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Letters to the editor: Calcutta’s book fair not merely a wonderland of books

Readers write in from Calcutta, Hooghly, Visakhapatnam and Tamil Nadu

The Editorial Board Published 28.01.24, 09:37 AM
The Calcutta Book Fair

The Calcutta Book Fair Sourced by the Telegraph

Beyond books

Sir — Calcutta’s book fair is not merely a wonderland of books. It has several other attractions, even though bibliophiles may turn up their noses at some of these. For instance, Nabadweep er lal doi seemed to be a definite attraction this year if the snaking queue in front of a kiosk was any indication. The stalls selling jute bags — food packets often dominate books in these — made brisk business too. One even saw a busker play tunes out of key. But the Oscar — if there was one for the boi mela — must go to those unsung poets delivering their verses, come rain or shine, in front of an audience with its face turned towards food stalls.


Srirupa Kar, Calcutta

Ugly spat

Sir — The Indian judiciary acts according to provisions laid down in the Constitution. The recent altercation between a division bench of the Calcutta High Court headed by Jus­tice Soumen Sen and a single-judge bench of Justice Abhijit Gangopadhyay re­garding a case was thus un­precedented (“Single judge refuses to accept di­v­i­sion bench order”, Jan 26). Gangopadhyay’s order for a Central Bureau of In­vestigation probe into alleged irregularities in admissions to medical courses was stayed by the division bench, which also quashed the FIR registered by the CBI. Yet, Gangopadhyay asked the CBI to carry on with the probe in open court. Such conflicts among judges reflect turbulence within the judiciary and should be reviewed by the Supreme Court.

Arun Kumar Baksi, Calcutta

Sir — It is unfortunate that the disagreement bet­ween a single judge bench and a division bench of the Calcutta High Court came out in the open. It is incumbent on the chief justice of the high court to investigate this matter and ensure that such a public spat does not affect the image of the judiciary.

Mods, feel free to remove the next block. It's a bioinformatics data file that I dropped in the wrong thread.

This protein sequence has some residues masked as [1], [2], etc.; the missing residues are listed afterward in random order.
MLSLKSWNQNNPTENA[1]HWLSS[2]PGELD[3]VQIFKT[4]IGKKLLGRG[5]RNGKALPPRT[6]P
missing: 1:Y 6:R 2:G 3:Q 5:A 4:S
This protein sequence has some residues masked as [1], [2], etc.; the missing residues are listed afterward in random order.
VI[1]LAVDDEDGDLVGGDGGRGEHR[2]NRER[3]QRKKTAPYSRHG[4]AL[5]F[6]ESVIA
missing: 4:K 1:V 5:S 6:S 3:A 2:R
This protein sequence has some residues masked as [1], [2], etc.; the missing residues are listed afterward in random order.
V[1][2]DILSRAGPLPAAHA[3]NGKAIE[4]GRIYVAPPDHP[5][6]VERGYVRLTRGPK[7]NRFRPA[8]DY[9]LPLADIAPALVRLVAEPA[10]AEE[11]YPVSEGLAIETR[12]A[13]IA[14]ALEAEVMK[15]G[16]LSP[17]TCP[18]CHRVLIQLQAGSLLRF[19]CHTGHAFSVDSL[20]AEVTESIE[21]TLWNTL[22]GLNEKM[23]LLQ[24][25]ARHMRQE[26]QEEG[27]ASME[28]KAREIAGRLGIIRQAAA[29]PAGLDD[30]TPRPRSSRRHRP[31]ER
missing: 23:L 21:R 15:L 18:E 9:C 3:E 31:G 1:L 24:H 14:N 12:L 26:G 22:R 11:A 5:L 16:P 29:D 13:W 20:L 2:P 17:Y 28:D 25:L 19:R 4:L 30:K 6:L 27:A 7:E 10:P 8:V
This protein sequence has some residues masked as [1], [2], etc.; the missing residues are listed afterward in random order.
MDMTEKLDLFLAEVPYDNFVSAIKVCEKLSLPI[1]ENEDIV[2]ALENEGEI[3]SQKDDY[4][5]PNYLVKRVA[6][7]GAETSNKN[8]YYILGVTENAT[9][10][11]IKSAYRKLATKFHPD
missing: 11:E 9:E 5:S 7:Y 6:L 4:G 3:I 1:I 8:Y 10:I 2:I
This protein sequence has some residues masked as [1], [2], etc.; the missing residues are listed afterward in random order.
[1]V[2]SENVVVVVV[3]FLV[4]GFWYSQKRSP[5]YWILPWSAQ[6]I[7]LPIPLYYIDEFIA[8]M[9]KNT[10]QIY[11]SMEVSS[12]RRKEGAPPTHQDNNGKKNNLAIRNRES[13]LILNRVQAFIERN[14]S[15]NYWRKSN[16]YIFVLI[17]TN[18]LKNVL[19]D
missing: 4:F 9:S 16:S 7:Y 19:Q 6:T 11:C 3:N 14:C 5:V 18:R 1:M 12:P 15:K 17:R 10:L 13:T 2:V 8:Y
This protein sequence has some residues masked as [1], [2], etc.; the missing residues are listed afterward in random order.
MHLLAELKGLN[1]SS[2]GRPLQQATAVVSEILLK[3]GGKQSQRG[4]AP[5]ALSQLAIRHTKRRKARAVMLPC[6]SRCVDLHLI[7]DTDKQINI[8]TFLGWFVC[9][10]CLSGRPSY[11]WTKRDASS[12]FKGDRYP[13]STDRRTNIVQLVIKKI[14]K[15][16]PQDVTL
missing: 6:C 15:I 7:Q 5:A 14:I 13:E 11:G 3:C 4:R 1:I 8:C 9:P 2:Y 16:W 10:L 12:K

Jayanta Datta, Hooghly

Still burning

Sir — The situation in Ma­nipur remains grave even eight months after ethnic clashes broke out between the Kukis and the Meiteis (“Meitei ‘oath’ in Kuki-Zo crosshairs”, Jan 26). As such, the Kangla Fort meeting of the Meitei group, Arambai Tenggol, attended by Meitei politicians, has added fuel to the fire. The prime minister, however, continues to maintain his silence on this issue.

K. Nehru Patnaik, Visakhapatnam

Alternative paths

Sir — Students need to be prepared for a variety of careers owing to the changing nature of jobs, future uncertainties and increased life expectancy (“Be prepared for multiple careers”, Jan 25). Students are prone to choosing career options that prioritise financial security. Failure to secure such a career usually leaves them with few options. One must thus keep alternative options ready. Technological advancements have enabled students to pursue more than one course via distance learning even on a limited budget. Proper career counselling can guide the youth through job insecurities.

Kiran Agarwal, Calcutta

Need for diversity

Sir — The decision of Japan’s Sony Group to call off the $10 billion merger between Culver Max Entertainment and Zee Entertainment does not come as a surprise given that both companies were not on the same page about who would lead the merged entity. Despite its deep pockets, Sony is struggling for a wider reach in India. Zee Entertainment has a strong regional presence and a large number of channels. Without the merger, both face uncertainties as Disney Star might merge with Reliance’s Viacom18 to create India’s largest media conglomerate. The Indian entertainment space now needs more diverse, competing entities that provide better and cheaper entertainment options for its growing customer base.

M. Jeyaram, Sholavandan, Tamil Nadu

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